The phone rang and an old friend mentioned a job that might be a great fit for me. Within days, three more good jobs, similarly good, appeared, all of them ones with whom I already have contacts.

Our house hasn't sold, but showings are beginning to pick up. We found another house, not far away, that would work beautifully for us and that we like. I stumbled across a story about an elderly doctor who treats children with Lyme Disease; he offered me a new perspective on my options.

My life's work? I still believe that, right now, it's writing. And I'm still fighting my own resistance to do it. But I've set that April 1st deadline and I'll meet it. Organization is important right now; I've got such limited time during the week that my work is slopping over into my "me" time, and I'm too conscientious to put aside the "them" work and risk missing a deadline.

But I've got three days this weekend, time to get "their" work done, finish my taxes and spend some quality time with my book.

The sky is wide open. And with all my reading of quantum mechanics, the metaphysical reading that relates to it (Seth books are remarkable if you've never explored - my mother adored them and so does KB), all my viewings of Mindwalk, What the Bleep Do We Know?, it's still counter-intuitive. When things are scary, we shut down.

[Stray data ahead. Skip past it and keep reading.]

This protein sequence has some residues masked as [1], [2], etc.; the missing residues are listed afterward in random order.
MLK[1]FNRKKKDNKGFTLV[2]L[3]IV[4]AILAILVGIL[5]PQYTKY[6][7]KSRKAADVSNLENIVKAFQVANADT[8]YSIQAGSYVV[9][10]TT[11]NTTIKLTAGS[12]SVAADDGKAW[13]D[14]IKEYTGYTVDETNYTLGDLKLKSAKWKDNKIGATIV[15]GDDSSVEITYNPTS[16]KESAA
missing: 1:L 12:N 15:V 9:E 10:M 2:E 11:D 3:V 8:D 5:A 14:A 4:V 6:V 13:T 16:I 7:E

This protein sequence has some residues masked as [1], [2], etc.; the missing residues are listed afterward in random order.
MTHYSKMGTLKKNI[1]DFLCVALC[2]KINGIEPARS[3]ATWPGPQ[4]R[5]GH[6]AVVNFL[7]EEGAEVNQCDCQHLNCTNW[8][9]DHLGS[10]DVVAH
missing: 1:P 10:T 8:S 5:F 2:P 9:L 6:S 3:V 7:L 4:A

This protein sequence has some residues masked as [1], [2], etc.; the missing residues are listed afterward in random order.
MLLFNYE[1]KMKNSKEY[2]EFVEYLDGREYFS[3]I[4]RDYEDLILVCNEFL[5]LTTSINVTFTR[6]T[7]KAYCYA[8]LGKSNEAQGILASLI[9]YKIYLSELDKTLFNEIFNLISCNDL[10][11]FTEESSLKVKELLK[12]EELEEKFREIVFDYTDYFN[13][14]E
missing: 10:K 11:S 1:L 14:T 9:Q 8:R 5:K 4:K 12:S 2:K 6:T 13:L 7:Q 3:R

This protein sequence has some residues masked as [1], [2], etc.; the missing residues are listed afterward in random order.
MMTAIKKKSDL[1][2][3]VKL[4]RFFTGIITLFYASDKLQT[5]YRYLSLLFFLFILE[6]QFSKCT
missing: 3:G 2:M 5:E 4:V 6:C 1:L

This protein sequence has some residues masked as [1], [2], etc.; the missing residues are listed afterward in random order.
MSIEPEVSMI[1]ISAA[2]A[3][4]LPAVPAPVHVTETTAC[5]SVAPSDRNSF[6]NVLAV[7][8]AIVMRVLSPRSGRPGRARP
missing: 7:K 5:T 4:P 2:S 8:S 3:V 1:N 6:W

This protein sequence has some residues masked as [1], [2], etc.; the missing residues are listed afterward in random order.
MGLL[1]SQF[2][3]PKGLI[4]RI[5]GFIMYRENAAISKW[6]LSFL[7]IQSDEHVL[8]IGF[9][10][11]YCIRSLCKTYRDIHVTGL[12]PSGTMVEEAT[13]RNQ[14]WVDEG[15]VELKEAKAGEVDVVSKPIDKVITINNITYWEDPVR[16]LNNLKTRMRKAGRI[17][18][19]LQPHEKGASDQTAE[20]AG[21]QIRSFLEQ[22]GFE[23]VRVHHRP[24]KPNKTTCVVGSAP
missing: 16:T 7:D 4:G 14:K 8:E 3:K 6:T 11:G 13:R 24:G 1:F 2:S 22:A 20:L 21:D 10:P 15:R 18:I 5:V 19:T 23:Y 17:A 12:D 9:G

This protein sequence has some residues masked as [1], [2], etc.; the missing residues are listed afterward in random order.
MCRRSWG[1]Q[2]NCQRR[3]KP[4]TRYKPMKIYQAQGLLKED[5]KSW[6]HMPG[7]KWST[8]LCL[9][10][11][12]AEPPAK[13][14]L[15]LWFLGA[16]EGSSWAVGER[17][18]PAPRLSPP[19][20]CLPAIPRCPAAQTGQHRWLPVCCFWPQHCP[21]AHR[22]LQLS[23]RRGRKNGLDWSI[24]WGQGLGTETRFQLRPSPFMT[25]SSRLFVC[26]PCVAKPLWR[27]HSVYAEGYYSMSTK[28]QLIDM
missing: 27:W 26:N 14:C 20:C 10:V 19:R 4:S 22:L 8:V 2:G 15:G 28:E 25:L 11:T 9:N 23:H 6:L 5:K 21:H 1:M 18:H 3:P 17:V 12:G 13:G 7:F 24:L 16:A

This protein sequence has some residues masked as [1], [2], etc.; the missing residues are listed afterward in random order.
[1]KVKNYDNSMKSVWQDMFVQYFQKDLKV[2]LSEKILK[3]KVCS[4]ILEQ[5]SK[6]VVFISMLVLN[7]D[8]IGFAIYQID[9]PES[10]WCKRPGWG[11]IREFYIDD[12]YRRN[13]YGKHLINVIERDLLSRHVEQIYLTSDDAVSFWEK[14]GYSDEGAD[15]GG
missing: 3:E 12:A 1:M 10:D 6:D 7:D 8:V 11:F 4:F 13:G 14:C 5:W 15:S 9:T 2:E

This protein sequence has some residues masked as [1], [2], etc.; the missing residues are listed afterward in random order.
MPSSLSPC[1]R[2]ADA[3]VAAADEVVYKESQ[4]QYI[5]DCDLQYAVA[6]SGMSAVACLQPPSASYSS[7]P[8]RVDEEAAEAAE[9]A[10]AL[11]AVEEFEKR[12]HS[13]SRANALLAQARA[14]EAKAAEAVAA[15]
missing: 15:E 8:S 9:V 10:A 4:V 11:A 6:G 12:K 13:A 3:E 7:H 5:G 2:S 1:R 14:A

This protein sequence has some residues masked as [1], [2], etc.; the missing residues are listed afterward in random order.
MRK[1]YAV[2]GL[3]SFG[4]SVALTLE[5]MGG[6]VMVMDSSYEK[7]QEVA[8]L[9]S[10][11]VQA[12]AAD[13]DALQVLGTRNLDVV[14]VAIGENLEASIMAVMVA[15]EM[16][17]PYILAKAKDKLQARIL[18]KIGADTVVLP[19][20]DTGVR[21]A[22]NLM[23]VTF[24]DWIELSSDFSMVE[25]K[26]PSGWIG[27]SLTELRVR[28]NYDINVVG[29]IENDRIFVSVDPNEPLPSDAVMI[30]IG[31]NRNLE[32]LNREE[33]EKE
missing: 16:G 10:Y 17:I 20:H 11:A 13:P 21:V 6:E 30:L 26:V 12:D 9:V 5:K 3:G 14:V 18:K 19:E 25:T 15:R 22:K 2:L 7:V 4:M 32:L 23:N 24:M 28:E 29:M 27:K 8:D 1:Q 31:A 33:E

But if the universe is, indeed, an interconnected web of energy and our thoughts can, indeed, create reality, the trick is to relax, to let go, to put out a clear, firm intention of what we want and need and then forget it. By all the laws of quantum mechanics, it will manifest.

This time in my life is apparently another reminder that it's true. All my worrying created nothing but obstacles. When I let go, things started to flow.

I don't know how it will all come out, but I know what I'm looking for. Serenity, a level of comfort and space to pursue this writing life I want. I have to do my part. I have to write. All of these strange, happy coincidences indicate that the universe is willing to do its part, too.

What if we really DO make our own reality? What will you make?


Carol said...

Excellent post,thanks for inspiring me to take a minute and actually think about life. Wish I could express myself as you do, your very good at this writing stuff!

Joanne said...

Interesting post.

What will I make- as many people as I can be aware of Lyme Disease.

Good luck with fighting your Lyme Disease and with your writing.

Pauline said...

Love What the Bleep Do We Know! This was a well written, thought-provoking read. I especially liked "...there are two choices; let that inner self live, or live with a growing resentment and anger that distorts every part of your life."

It's past New Year's eve but you've given me a marvelous resolution - let the inner self live!

Susan said...

Isn't it interesting how so much of our experience is shared by other people?
Carol, thanks for the encouragement.
Joanne, sorry you're fighting Lyme, too. Such a nasty little bug and incredible that the medical community can't agree on how to treat it.
Go Pauline!